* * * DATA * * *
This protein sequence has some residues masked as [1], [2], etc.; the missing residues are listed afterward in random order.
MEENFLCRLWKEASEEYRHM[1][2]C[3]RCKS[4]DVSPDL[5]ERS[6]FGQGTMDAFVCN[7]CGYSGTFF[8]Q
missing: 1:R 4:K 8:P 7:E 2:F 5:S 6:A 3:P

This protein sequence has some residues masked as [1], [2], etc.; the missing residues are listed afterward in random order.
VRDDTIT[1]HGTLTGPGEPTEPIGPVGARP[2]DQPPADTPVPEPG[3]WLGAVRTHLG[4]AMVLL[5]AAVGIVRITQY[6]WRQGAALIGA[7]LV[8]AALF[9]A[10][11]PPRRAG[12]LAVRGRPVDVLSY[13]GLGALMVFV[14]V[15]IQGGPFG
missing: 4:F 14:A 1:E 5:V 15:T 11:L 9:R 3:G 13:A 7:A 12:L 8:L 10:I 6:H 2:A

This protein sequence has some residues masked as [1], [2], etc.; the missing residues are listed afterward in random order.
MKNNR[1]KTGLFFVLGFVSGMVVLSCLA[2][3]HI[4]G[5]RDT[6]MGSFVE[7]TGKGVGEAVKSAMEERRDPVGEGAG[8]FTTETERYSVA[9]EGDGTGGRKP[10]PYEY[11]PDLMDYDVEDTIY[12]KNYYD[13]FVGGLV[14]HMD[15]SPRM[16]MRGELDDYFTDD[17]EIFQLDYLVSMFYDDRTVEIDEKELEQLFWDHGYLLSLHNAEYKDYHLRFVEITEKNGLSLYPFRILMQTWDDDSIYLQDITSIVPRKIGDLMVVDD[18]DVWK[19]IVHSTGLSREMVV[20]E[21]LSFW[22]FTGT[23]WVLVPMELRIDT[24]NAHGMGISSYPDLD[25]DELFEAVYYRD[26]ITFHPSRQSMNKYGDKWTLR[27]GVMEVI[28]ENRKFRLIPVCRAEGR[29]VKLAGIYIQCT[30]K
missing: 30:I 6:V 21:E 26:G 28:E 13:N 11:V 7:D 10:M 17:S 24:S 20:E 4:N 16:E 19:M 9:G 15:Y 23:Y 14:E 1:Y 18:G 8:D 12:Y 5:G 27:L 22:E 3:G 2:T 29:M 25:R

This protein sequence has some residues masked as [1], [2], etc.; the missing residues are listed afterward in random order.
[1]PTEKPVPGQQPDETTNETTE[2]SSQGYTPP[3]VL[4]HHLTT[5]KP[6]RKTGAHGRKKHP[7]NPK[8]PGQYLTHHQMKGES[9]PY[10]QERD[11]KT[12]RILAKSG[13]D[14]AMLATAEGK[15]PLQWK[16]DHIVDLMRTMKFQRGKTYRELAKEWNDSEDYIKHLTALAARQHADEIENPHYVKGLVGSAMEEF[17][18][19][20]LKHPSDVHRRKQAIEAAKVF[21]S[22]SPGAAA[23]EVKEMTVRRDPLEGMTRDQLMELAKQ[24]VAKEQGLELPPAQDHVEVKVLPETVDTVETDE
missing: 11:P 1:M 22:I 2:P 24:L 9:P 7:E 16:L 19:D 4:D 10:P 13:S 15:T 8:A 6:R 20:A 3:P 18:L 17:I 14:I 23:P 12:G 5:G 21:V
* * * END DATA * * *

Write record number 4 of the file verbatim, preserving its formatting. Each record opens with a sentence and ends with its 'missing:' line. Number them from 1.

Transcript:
This protein sequence has some residues masked as [1], [2], etc.; the missing residues are listed afterward in random order.
[1]PTEKPVPGQQPDETTNETTE[2]SSQGYTPP[3]VL[4]HHLTT[5]KP[6]RKTGAHGRKKHP[7]NPK[8]PGQYLTHHQMKGES[9]PY[10]QERD[11]KT[12]RILAKSG[13]D[14]AMLATAEGK[15]PLQWK[16]DHIVDLMRTMKFQRGKTYRELAKEWNDSEDYIKHLTALAARQHADEIENPHYVKGLVGSAMEEF[17][18][19][20]LKHPSDVHRRKQAIEAAKVF[21]S[22]SPGAAA[23]EVKEMTVRRDPLEGMTRDQLMELAKQ[24]VAKEQGLELPPAQDHVEVKVLPETVDTVETDE
missing: 11:P 1:M 22:I 2:P 24:L 9:P 7:E 16:L 19:D 4:D 10:P 13:S 15:T 8:A 6:R 20:A 3:P 18:L 17:I 14:I 23:P 12:G 5:G 21:V